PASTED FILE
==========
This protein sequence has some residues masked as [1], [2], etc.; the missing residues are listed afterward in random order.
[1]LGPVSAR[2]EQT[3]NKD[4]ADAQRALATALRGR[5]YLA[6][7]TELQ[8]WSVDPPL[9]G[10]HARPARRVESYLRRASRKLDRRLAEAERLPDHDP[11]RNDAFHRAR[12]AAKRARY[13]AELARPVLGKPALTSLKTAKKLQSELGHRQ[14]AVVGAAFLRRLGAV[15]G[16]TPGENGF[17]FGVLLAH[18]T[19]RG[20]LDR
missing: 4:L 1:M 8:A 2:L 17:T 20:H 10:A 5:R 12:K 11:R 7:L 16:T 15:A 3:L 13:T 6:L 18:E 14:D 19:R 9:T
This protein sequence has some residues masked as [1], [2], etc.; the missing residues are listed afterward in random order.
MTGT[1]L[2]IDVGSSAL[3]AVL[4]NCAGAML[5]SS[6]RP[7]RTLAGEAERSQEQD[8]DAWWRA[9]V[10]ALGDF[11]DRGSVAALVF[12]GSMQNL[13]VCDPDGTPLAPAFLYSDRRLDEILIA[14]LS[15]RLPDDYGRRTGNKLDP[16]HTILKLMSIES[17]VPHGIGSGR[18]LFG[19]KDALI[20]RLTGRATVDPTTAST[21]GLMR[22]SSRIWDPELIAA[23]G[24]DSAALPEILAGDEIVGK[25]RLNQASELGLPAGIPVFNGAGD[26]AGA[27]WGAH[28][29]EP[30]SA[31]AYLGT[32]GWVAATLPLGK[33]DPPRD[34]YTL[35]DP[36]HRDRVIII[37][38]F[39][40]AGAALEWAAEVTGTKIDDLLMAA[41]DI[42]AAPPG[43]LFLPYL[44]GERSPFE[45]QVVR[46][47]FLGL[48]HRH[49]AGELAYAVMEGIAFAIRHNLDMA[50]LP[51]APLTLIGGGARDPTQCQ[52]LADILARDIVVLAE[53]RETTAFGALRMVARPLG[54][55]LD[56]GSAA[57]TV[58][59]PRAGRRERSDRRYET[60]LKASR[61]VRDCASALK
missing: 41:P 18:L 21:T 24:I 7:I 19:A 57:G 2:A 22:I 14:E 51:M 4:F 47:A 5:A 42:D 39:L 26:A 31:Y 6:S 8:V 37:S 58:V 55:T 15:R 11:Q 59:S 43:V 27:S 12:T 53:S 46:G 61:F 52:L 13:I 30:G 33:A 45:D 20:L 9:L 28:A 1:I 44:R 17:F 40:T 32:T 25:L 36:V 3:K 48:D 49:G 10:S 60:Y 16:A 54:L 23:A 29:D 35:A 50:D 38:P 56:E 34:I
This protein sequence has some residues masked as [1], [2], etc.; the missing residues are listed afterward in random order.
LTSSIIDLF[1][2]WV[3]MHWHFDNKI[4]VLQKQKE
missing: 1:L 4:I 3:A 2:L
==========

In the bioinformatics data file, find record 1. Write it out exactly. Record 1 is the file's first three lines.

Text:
This protein sequence has some residues masked as [1], [2], etc.; the missing residues are listed afterward in random order.
[1]LGPVSAR[2]EQT[3]NKD[4]ADAQRALATALRGR[5]YLA[6][7]TELQ[8]WSVDPPL[9]G[10]HARPARRVESYLRRASRKLDRRLAEAERLPDHDP[11]RNDAFHRAR[12]AAKRARY[13]AELARPVLGKPALTSLKTAKKLQSELGHRQ[14]AVVGAAFLRRLGAV[15]G[16]TPGENGF[17]FGVLLAH[18]T[19]RG[20]LDR
missing: 4:L 1:M 8:A 2:L 17:T 20:H 10:A 5:R 12:K 11:R 7:L 16:T 15:A 3:L 13:T 6:L 18:E 14:D 19:R 9:T